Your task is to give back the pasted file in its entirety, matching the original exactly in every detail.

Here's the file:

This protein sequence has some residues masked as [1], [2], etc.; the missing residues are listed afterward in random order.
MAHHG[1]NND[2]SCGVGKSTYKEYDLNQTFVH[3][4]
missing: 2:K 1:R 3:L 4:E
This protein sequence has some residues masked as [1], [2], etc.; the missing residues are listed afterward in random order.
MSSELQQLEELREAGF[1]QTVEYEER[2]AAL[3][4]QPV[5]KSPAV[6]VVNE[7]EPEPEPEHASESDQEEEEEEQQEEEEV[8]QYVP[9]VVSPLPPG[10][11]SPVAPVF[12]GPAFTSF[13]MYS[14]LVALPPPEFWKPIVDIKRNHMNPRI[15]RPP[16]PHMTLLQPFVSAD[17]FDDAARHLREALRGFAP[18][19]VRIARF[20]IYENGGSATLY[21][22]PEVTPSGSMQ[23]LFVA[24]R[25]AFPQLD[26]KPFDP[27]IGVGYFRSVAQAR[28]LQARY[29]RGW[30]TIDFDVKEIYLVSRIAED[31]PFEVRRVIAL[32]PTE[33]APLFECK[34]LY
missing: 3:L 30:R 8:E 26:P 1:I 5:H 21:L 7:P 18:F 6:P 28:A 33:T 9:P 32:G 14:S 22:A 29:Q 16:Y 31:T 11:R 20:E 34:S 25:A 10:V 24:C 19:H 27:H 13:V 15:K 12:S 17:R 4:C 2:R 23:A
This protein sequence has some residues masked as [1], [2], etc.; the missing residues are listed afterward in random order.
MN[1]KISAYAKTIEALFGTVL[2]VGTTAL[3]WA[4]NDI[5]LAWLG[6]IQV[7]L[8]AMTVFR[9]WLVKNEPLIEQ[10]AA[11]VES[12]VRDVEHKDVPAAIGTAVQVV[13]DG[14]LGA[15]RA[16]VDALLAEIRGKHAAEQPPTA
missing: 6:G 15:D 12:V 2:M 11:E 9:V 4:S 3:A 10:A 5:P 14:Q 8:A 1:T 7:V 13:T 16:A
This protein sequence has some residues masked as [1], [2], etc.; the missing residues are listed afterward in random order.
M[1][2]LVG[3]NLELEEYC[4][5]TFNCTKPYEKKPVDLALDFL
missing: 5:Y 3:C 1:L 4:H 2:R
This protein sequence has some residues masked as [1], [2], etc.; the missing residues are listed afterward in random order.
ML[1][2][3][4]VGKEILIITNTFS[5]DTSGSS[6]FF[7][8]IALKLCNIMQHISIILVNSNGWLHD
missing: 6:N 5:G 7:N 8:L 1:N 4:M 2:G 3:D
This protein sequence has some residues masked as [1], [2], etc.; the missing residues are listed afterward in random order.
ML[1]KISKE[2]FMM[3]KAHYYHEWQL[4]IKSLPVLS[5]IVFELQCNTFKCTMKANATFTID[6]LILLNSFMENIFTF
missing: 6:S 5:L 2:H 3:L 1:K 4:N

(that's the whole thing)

This protein sequence has some residues masked as [1], [2], etc.; the missing residues are listed afterward in random order.
MAHHG[1]NND[2]SCGVGKSTYKEYDLNQTFVH[3][4]
missing: 2:K 1:R 3:L 4:E
This protein sequence has some residues masked as [1], [2], etc.; the missing residues are listed afterward in random order.
MSSELQQLEELREAGF[1]QTVEYEER[2]AAL[3][4]QPV[5]KSPAV[6]VVNE[7]EPEPEPEHASESDQEEEEEEQQEEEEV[8]QYVP[9]VVSPLPPG[10][11]SPVAPVF[12]GPAFTSF[13]MYS[14]LVALPPPEFWKPIVDIKRNHMNPRI[15]RPP[16]PHMTLLQPFVSAD[17]FDDAARHLREALRGFAP[18][19]VRIARF[20]IYENGGSATLY[21][22]PEVTPSGSMQ[23]LFVA[24]R[25]AFPQLD[26]KPFDP[27]IGVGYFRSVAQAR[28]LQARY[29]RGW[30]TIDFDVKEIYLVSRIAED[31]PFEVRRVIAL[32]PTE[33]APLFECK[34]LY
missing: 3:L 30:R 8:E 26:P 1:I 5:H 21:L 7:P 18:F 6:P 28:A 33:T 9:P 32:G 14:S 22:A 29:Q 16:Y 31:T 11:R 20:E 34:S 25:A 10:V 24:C 19:H 27:H 13:V 15:K 12:S 17:R 4:C 2:R 23:A
This protein sequence has some residues masked as [1], [2], etc.; the missing residues are listed afterward in random order.
MN[1]KISAYAKTIEALFGTVL[2]VGTTAL[3]WA[4]NDI[5]LAWLG[6]IQV[7]L[8]AMTVFR[9]WLVKNEPLIEQ[10]AA[11]VES[12]VRDVEHKDVPAAIGTAVQVV[13]DG[14]LGA[15]RA[16]VDALLAEIRGKHAAEQPPTA
missing: 6:G 15:D 12:V 2:M 11:E 9:V 4:S 3:A 10:A 5:P 14:Q 8:A 1:T 7:V 13:T 16:A
This protein sequence has some residues masked as [1], [2], etc.; the missing residues are listed afterward in random order.
M[1][2]LVG[3]NLELEEYC[4][5]TFNCTKPYEKKPVDLALDFL
missing: 5:Y 3:C 1:L 4:H 2:R
This protein sequence has some residues masked as [1], [2], etc.; the missing residues are listed afterward in random order.
ML[1][2][3][4]VGKEILIITNTFS[5]DTSGSS[6]FF[7][8]IALKLCNIMQHISIILVNSNGWLHD
missing: 6:N 5:G 7:N 8:L 1:N 4:M 2:G 3:D
This protein sequence has some residues masked as [1], [2], etc.; the missing residues are listed afterward in random order.
ML[1]KISKE[2]FMM[3]KAHYYHEWQL[4]IKSLPVLS[5]IVFELQCNTFKCTMKANATFTID[6]LILLNSFMENIFTF
missing: 6:S 5:L 2:H 3:L 1:K 4:N